Announcement

Collapse
No announcement yet.

Firefox May Support LLVMpipe For WebGL

Collapse
X
  • Filter
  • Time
  • Show
Clear All
new posts

  • Firefox May Support LLVMpipe For WebGL

    Phoronix: Firefox May Support LLVMpipe For WebGL

    Benoit Jacob of Mozilla is looking at the possibility of using Mesa's LLVMpipe Gallium3D driver as a means of WebGL software rendering within Firefox...

    http://www.phoronix.com/vr.php?view=MTA2NTk

  • #2
    ...with a performance level at less than 30% of Microsoft's Direct2D implementation, upon which by that time Windows will have left the open world well behind in its wake with even more improvements to Direct2D for Internet Explorer?

    Wow, what an 'achievement'.

    Comment


    • #3
      Originally posted by Sonadow View Post
      ...with a performance level at less than 30% of Microsoft's Direct2D implementation, upon which by that time Windows will have left the open world well behind in its wake with even more improvements to Direct2D for Internet Explorer?

      Wow, what an 'achievement'.
      Clueless...

      WebGL = 3D rendering inside the browser. Letting you run 3D games, Google 3D maps, etc. It has nothing to do with Direct2D or acceleration of normal drawing. Microsoft doesn't have anything that supports WebGL yet, meaning you have to choose Chrome, Firefox, or a webkit browser to use the feature.

      Comment


      • #4
        Originally posted by Sonadow View Post
        ...with a performance level at less than 30% of Microsoft's Direct2D implementation, upon which by that time Windows will have left the open world well behind in its wake with even more improvements to Direct2D for Internet Explorer?

        Wow, what an 'achievement'.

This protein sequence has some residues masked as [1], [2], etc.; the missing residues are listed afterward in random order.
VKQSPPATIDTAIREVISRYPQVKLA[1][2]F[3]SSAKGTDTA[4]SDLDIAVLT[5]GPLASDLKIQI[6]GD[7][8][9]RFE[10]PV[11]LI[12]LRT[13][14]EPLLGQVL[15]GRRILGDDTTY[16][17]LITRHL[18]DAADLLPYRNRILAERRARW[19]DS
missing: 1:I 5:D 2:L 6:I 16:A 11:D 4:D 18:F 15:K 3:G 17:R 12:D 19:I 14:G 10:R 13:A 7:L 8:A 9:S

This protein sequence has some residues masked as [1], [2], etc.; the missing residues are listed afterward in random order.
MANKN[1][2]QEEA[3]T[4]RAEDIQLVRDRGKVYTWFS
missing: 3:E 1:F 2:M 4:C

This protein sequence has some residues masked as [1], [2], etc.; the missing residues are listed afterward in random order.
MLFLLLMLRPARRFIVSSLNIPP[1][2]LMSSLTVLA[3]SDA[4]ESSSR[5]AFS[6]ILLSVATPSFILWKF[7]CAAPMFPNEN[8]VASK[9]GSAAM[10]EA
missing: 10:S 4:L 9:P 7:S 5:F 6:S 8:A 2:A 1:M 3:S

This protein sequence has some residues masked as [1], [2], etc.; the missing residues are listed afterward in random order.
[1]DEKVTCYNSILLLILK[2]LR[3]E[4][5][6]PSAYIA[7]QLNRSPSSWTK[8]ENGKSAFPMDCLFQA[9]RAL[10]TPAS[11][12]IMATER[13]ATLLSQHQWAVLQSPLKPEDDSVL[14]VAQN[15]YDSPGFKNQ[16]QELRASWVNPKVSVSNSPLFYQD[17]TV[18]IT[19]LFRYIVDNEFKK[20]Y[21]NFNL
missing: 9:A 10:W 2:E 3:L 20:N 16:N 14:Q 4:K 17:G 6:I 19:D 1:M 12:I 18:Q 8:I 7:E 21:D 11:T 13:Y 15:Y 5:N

Confusing 2D (Direct2D) with 3D (WebGL) is like confusing a bike with a car. Not to mention that WebGL also provides 2D, but you don't really need using that directly since you can use the HTML canvas drawing API for that.

        Comment


        • #5
          Originally posted by Sonadow View Post
          ...with a performance level at less than 30% of Microsoft's Direct2D implementation, upon which by that time Windows will have left the open world well behind in its wake with even more improvements to Direct2D for Internet Explorer?

          Wow, what an 'achievement'.
          Please do let me remind you of the following:
          LLVMpipe = very clever 3d rendering using the CPU! No hardware acceleration here!
          Direct2D = using the hardware (graphics card!) for rendering

          So if LLVMpipe manages to get at 30% of the performance of Direct2D then its in fact a very nice result!

          Comment


          • #6
            Originally posted by markg85 View Post
            Please do let me remind you of the following:
            LLVMpipe = very clever 3d rendering using the CPU! No hardware acceleration here!
            Direct2D = using the hardware (graphics card!) for rendering

            So if LLVMpipe manages to get at 30% of the performance of Direct2D then its in fact a very nice result!
            You're missing the point. LLVMPipe gets infinity times the performance of Direct2D, because it is performing a completely different task. Direct2D (which is also used by Firefox on Windows) is used to accelerate drawing in the canvas. WebGL is used to draw 3D graphics, such as this demo which shows a Team Fortress 2 level in the browser: http://www.youtube.com/watch?v=DQrC5YLKFUY That's something Direct2D will never be able to do (by design) since it is a 2D acceleration API.